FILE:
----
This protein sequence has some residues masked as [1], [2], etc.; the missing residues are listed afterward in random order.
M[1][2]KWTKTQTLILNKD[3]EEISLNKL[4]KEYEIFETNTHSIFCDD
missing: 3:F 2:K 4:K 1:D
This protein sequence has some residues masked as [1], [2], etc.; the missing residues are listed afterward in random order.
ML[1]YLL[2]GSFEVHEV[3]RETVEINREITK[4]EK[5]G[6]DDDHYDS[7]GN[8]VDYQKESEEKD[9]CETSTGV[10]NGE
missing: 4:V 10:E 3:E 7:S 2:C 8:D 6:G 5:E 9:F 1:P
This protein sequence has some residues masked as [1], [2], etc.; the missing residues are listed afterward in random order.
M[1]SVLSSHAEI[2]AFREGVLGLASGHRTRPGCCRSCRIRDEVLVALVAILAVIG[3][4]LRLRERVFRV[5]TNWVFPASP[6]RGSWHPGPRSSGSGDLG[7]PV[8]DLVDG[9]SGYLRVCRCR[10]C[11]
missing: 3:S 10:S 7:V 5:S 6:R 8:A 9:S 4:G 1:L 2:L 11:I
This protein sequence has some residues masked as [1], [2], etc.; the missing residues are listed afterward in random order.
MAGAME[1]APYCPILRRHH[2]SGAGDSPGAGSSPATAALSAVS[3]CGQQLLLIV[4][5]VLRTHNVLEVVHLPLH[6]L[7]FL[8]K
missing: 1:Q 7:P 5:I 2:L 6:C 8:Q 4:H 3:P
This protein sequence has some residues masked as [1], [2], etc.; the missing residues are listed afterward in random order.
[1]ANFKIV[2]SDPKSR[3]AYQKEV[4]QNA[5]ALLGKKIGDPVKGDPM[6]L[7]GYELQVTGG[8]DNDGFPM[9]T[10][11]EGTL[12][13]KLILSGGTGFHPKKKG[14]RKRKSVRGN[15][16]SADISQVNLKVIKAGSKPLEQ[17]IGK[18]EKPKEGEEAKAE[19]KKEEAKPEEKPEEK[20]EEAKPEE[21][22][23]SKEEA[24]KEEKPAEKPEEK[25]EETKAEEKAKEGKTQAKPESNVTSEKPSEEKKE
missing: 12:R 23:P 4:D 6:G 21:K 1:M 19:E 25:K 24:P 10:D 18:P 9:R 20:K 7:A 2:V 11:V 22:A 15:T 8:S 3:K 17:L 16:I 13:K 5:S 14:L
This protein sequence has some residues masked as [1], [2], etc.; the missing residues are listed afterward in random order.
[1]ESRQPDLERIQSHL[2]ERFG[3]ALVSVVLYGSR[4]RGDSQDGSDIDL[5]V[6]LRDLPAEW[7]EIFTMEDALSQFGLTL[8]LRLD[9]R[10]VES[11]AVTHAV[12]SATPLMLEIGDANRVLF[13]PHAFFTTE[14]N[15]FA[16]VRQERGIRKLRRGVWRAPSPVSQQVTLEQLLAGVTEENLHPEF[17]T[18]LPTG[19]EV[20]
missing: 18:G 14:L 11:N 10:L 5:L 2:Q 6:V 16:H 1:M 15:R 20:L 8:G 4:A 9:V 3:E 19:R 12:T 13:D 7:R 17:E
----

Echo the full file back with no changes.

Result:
This protein sequence has some residues masked as [1], [2], etc.; the missing residues are listed afterward in random order.
M[1][2]KWTKTQTLILNKD[3]EEISLNKL[4]KEYEIFETNTHSIFCDD
missing: 3:F 2:K 4:K 1:D
This protein sequence has some residues masked as [1], [2], etc.; the missing residues are listed afterward in random order.
ML[1]YLL[2]GSFEVHEV[3]RETVEINREITK[4]EK[5]G[6]DDDHYDS[7]GN[8]VDYQKESEEKD[9]CETSTGV[10]NGE
missing: 4:V 10:E 3:E 7:S 2:C 8:D 6:G 5:E 9:F 1:P
This protein sequence has some residues masked as [1], [2], etc.; the missing residues are listed afterward in random order.
M[1]SVLSSHAEI[2]AFREGVLGLASGHRTRPGCCRSCRIRDEVLVALVAILAVIG[3][4]LRLRERVFRV[5]TNWVFPASP[6]RGSWHPGPRSSGSGDLG[7]PV[8]DLVDG[9]SGYLRVCRCR[10]C[11]
missing: 3:S 10:S 7:V 5:S 6:R 8:A 9:S 4:G 1:L 2:L 11:I
This protein sequence has some residues masked as [1], [2], etc.; the missing residues are listed afterward in random order.
MAGAME[1]APYCPILRRHH[2]SGAGDSPGAGSSPATAALSAVS[3]CGQQLLLIV[4][5]VLRTHNVLEVVHLPLH[6]L[7]FL[8]K
missing: 1:Q 7:P 5:I 2:L 6:C 8:Q 4:H 3:P
This protein sequence has some residues masked as [1], [2], etc.; the missing residues are listed afterward in random order.
[1]ANFKIV[2]SDPKSR[3]AYQKEV[4]QNA[5]ALLGKKIGDPVKGDPM[6]L[7]GYELQVTGG[8]DNDGFPM[9]T[10][11]EGTL[12][13]KLILSGGTGFHPKKKG[14]RKRKSVRGN[15][16]SADISQVNLKVIKAGSKPLEQ[17]IGK[18]EKPKEGEEAKAE[19]KKEEAKPEEKPEEK[20]EEAKPEE[21][22][23]SKEEA[24]KEEKPAEKPEEK[25]EETKAEEKAKEGKTQAKPESNVTSEKPSEEKKE
missing: 12:R 23:P 4:D 6:G 21:K 1:M 19:E 25:K 24:P 10:D 18:P 9:R 20:K 7:A 2:V 11:V 22:A 15:T 8:S 3:K 17:L 16:I 13:K 5:S 14:L
This protein sequence has some residues masked as [1], [2], etc.; the missing residues are listed afterward in random order.
[1]ESRQPDLERIQSHL[2]ERFG[3]ALVSVVLYGSR[4]RGDSQDGSDIDL[5]V[6]LRDLPAEW[7]EIFTMEDALSQFGLTL[8]LRLD[9]R[10]VES[11]AVTHAV[12]SATPLMLEIGDANRVLF[13]PHAFFTTE[14]N[15]FA[16]VRQERGIRKLRRGVWRAPSPVSQQVTLEQLLAGVTEENLHPEF[17]T[18]LPTG[19]EV[20]
missing: 18:G 14:L 11:N 10:L 5:L 2:Q 6:V 16:H 1:M 15:R 20:L 8:G 4:A 9:V 3:E 19:R 12:T 13:D 7:R 17:E